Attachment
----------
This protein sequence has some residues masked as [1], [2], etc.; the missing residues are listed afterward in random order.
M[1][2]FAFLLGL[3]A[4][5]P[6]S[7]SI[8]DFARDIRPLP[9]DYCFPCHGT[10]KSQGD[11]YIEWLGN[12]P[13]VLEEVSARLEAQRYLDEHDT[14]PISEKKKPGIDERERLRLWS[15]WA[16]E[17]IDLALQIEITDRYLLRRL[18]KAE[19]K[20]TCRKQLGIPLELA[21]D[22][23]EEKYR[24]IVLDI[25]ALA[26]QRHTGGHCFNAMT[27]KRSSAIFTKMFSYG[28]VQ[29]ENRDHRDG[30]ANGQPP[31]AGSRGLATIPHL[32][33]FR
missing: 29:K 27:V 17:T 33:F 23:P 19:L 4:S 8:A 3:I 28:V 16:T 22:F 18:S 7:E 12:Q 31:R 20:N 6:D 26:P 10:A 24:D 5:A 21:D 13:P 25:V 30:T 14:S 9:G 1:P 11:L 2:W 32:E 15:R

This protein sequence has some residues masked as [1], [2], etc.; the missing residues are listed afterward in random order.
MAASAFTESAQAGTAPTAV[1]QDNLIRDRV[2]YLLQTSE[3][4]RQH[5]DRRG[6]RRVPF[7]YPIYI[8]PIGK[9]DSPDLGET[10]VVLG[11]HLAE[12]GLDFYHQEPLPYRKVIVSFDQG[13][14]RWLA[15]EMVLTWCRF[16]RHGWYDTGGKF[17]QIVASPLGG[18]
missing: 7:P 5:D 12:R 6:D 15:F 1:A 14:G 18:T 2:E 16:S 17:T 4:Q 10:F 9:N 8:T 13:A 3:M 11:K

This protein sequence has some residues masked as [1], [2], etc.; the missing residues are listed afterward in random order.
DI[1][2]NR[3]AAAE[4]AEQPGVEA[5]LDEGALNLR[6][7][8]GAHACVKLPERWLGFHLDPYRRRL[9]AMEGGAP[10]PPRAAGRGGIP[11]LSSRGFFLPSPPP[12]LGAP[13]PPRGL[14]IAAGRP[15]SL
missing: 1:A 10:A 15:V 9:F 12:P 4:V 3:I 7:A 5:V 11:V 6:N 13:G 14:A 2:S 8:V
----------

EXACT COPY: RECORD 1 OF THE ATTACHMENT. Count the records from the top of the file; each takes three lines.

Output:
This protein sequence has some residues masked as [1], [2], etc.; the missing residues are listed afterward in random order.
M[1][2]FAFLLGL[3]A[4][5]P[6]S[7]SI[8]DFARDIRPLP[9]DYCFPCHGT[10]KSQGD[11]YIEWLGN[12]P[13]VLEEVSARLEAQRYLDEHDT[14]PISEKKKPGIDERERLRLWS[15]WA[16]E[17]IDLALQIEITDRYLLRRL[18]KAE[19]K[20]TCRKQLGIPLELA[21]D[22][23]EEKYR[24]IVLDI[25]ALA[26]QRHTGGHCFNAMT[27]KRSSAIFTKMFSYG[28]VQ[29]ENRDHRDG[30]ANGQPP[31]AGSRGLATIPHL[32][33]FR
missing: 29:K 27:V 17:T 33:F 23:P 19:L 4:S 8:A 3:I 28:V 16:T 22:F 18:S 7:E 12:Q 31:R 20:N 6:D 26:P 10:A 24:D 5:A 21:D 13:P 25:V 30:T 14:S 9:G 1:P 11:L 2:W 32:E 15:R